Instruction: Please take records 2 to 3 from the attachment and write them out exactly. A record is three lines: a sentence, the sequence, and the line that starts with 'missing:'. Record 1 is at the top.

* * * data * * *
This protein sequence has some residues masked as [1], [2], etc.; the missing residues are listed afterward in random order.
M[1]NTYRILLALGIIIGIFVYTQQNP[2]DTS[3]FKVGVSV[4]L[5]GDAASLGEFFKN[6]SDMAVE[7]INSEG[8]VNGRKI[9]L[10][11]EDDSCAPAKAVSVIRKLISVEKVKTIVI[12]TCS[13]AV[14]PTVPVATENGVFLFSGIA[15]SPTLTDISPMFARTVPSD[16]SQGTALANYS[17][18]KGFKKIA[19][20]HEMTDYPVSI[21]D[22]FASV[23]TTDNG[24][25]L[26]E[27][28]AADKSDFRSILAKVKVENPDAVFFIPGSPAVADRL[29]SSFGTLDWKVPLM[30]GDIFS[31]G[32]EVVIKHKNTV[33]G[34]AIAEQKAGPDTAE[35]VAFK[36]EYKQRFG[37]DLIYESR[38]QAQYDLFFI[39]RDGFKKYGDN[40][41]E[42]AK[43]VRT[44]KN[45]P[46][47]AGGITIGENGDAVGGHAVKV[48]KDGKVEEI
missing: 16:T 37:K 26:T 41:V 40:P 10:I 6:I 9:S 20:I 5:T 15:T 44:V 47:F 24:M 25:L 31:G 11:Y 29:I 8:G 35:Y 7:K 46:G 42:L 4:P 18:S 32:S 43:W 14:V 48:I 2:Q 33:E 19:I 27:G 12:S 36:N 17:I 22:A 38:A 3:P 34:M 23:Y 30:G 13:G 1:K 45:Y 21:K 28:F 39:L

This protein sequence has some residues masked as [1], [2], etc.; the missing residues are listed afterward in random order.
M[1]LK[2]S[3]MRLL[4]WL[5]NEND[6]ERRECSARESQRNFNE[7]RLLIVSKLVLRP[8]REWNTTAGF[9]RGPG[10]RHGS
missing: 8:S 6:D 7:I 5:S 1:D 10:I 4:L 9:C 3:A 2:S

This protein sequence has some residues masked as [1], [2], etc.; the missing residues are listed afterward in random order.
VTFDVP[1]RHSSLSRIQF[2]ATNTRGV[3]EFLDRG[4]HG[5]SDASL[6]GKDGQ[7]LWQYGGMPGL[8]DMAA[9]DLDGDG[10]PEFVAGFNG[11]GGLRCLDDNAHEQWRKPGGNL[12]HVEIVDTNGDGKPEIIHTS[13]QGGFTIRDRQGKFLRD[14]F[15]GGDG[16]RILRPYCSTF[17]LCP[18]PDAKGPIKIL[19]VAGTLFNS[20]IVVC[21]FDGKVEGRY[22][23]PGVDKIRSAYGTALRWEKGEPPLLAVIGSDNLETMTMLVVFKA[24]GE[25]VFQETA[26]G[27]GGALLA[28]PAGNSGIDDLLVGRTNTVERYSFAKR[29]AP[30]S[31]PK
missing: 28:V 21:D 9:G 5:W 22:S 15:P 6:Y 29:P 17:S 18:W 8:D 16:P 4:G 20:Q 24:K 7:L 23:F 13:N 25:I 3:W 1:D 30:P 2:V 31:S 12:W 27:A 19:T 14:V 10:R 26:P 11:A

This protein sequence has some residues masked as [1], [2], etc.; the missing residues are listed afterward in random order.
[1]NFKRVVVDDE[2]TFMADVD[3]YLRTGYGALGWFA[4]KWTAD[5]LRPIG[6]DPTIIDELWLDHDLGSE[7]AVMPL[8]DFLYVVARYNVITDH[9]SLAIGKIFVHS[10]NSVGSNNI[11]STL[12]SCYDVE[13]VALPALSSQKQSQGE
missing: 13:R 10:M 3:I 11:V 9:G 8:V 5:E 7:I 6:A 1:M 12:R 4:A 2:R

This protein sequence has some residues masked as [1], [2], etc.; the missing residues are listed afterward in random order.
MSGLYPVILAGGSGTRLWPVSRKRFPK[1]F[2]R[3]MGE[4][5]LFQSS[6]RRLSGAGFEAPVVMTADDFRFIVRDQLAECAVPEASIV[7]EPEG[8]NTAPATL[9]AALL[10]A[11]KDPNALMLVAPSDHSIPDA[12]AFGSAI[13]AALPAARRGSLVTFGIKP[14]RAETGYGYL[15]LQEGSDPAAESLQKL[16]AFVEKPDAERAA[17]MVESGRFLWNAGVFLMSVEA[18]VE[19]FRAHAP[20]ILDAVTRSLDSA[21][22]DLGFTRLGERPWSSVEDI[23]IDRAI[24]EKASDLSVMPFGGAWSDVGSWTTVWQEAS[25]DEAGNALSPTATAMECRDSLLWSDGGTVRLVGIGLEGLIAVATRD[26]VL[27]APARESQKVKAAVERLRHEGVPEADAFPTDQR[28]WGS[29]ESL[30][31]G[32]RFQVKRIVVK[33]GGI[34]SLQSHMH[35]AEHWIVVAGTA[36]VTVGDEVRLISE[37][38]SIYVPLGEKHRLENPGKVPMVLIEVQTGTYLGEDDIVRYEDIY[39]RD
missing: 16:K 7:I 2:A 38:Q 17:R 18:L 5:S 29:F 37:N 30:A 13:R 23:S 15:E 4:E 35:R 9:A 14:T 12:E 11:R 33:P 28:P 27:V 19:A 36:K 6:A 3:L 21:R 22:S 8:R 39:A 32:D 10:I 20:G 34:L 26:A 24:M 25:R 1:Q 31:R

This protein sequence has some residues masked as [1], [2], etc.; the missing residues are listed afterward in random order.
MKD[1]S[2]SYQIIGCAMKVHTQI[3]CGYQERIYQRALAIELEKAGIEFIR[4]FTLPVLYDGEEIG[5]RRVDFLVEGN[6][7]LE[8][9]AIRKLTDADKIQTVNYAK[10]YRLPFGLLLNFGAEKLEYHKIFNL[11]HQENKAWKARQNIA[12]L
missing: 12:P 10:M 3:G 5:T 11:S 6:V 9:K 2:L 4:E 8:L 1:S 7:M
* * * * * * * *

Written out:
This protein sequence has some residues masked as [1], [2], etc.; the missing residues are listed afterward in random order.
M[1]LK[2]S[3]MRLL[4]WL[5]NEND[6]ERRECSARESQRNFNE[7]RLLIVSKLVLRP[8]REWNTTAGF[9]RGPG[10]RHGS
missing: 8:S 6:D 7:I 5:S 1:D 10:I 4:L 9:C 3:A 2:S

This protein sequence has some residues masked as [1], [2], etc.; the missing residues are listed afterward in random order.
VTFDVP[1]RHSSLSRIQF[2]ATNTRGV[3]EFLDRG[4]HG[5]SDASL[6]GKDGQ[7]LWQYGGMPGL[8]DMAA[9]DLDGDG[10]PEFVAGFNG[11]GGLRCLDDNAHEQWRKPGGNL[12]HVEIVDTNGDGKPEIIHTS[13]QGGFTIRDRQGKFLRD[14]F[15]GGDG[16]RILRPYCSTF[17]LCP[18]PDAKGPIKIL[19]VAGTLFNS[20]IVVC[21]FDGKVEGRY[22][23]PGVDKIRSAYGTALRWEKGEPPLLAVIGSDNLETMTMLVVFKA[24]GE[25]VFQETA[26]G[27]GGALLA[28]PAGNSGIDDLLVGRTNTVERYSFAKR[29]AP[30]S[31]PK
missing: 28:V 21:D 9:G 5:W 22:S 15:P 6:Y 29:P 17:S 18:W 8:D 16:P 4:G 20:Q 24:K 7:L 23:F 13:N 25:I 3:W 1:D 30:P 2:V 31:S 12:W 27:A 19:T 14:V 10:R 26:P 11:A